Written by Alana Valentine and Ursula Yovich, Barbara and the Camp Dogs is a gritty musical drama about love, home and belonging.
“It’s a rock musical but it’s like What Rhymes with Cars and Girls or Once, more like theatre with songs,” says director Letitia Cáceres. “It’s a real celebration of sisterhood too, between women who can be cruel and frank and outrageous with each other.”
Two Indigenous women, Barbara (Ursula Yovich) and René (Elaine Crombie), have been brought up as sisters by René’s mum. Both have become singers in Sydney. Barbara works the pub scene, picking up gigs where she can and burning bridges shortly thereafter. René sings in a “Singing Sheilas” covers band in a casino. They share a deep but fractious relationship governed largely by Barbara’s volcanic temperament.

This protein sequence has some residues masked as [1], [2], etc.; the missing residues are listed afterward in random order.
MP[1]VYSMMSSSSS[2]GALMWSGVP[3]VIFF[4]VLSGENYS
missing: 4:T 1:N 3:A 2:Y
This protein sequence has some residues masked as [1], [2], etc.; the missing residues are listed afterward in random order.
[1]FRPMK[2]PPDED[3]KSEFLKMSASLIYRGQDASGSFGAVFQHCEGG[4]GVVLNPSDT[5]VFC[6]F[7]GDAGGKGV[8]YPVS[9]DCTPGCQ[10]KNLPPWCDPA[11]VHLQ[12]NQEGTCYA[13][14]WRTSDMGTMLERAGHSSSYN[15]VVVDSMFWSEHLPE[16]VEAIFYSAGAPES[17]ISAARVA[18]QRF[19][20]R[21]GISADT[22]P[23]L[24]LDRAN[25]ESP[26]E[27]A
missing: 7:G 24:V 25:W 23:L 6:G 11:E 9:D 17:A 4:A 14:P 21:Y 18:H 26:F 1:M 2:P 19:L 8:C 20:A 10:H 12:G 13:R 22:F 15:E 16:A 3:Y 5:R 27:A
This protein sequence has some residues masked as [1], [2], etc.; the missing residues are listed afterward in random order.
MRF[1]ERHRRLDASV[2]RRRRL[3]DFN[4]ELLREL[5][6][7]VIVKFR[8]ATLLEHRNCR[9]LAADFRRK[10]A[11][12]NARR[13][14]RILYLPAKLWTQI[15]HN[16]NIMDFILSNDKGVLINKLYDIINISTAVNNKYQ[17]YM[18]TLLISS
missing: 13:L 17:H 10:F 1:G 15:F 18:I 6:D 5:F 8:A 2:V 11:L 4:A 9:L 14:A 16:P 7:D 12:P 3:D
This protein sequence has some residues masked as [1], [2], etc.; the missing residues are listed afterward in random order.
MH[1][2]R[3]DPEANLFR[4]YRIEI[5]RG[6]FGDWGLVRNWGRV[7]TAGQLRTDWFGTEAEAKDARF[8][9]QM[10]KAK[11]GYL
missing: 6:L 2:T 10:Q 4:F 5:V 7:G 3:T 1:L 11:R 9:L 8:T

René is “as sweet as a smile, as filthy as a public toilet,” according to Barbara.
Barbara is “the arse-burning, eye-watering fart you do in a room full of strangers,” says René, “the face-filling burp you make in a room full of haters.”
René receives word that their mum is in a Darwin hospital. She insists that Barbara – who is enormously reluctant to revisit her past and her country – travel with her.
René prevails. On money earned impersonating an Indian musical act and astride a borrowed motorbike, the sisters hit the highway.
Barbara and the Camp Dogs also plays IPAC, Wollongong, June 5-8.